What you need to know about the coronavirus on Wednesday 27 May

The machines helping hospitals fight coronavirus

The World Health Organization released this assessment yesterday as outbreaks accelerate in several Latin American countries.

Brazil has the largest number of cases outside the United States, Mexico recorded the biggest one-day increases in cases and deaths yesterday and Peru and Chile now have the highest per capita infection rates in the world on a moving average seven days.

“For most countries in the Americas, now is not the time to relax restrictions or scale back on preventive strategies,” the WHO regional director Dr. Carissa Etienne She said. “Now is the time to stay strong, be vigilant and aggressively apply proven public health measures.”
Brazil’s daily mortality rate has become the highest in the world this week, according to a widely used model, who is now projecting that the deaths there will strike 125,000 in early August. As the country’s health crisis grows, controversy is swirling President Jair Bolsonaro, which continues to minimize the risks of the virus while focusing on the financial impact, just like its American counterpart, President Donald Trump, who yesterday banned most travel from Brazil.

You asked. We have replied

Q: What do we not know about coronavirus?

A: Dr. Megan Ranney, an emergency room physician and medical researcher at Brown University, spent last week testifying before Congress about what we know – and still don’t know – about coronavirus. After explaining the disease to lawmakers, he outlined our understanding of Covid-19 in a Twitter thread that quickly went viral. Things we are still in the dark: the real case mortality rate, what works to cure it, how long immunity lasts and when we could get an effective vaccine. While these are critical knowledge gaps that scientists are working to fill, we know (crucially) how to reduce transmissions and deaths: social distance, testing, isolation and contact tracking, adequate personal protective equipment. We need to continue doing these things to protect ourselves and our communities, says Ranney.
Submit your questions here. Are you a healthcare professional who fights Covid-19? Send us a message on WhatsApp about the challenges you are facing: +1 347-322-0415.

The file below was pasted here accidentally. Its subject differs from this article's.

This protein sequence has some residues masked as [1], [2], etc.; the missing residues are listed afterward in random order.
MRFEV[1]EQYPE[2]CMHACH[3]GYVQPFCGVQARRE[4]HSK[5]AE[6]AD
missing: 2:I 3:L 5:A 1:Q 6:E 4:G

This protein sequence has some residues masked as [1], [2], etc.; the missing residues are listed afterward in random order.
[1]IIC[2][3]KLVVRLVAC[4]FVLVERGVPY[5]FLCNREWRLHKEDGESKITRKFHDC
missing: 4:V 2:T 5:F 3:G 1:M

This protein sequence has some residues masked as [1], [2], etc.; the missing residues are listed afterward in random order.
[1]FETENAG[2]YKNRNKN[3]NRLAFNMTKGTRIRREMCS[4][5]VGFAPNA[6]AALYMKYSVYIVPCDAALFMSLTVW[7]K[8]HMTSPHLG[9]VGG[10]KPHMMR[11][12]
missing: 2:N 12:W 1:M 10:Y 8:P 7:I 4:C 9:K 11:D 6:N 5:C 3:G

A debate on masks in America underlines the profound political polarization

The simple act of wearing a mask to protect others during a pandemic is now a political and cultural reference point, which underlines the polarization that afflicts every corner of American life, Stephen Collinson writes.
President Trump’s use of the bully’s pulpit to challenge his government’s advice on face coatings has turned into the last ideologically motivated assault of the era on science and civilization. The episode is taking place at a particularly intense moment in the President’s cycle of distortions and distractions. His latest goal: alleged Democrat 2020 rival Joe Biden. In his first in-person interview since home orders began, Biden responded to Trump for deriding his mask, saying the president was a “madman”, whose “macho” behavior cost his life.

How many people have coronavirus? Sometimes, it’s just a guess

Dozens of tests are on the market, but their reliability varies widely. Polymerase chain reaction test (PCR), who are looking for evidence of coronavirus, are usually accurate, but not always.

Some studies are starting to indicate that when patients are seriously ill, the virus replicates deeper into the respiratory system, beyond the range of the swabs used for most tests. And just as false negatives cause headaches to doctors, they can also cause people to make bad decisions when it comes to removing restrictions aimed at slowing the spread of Covid-19.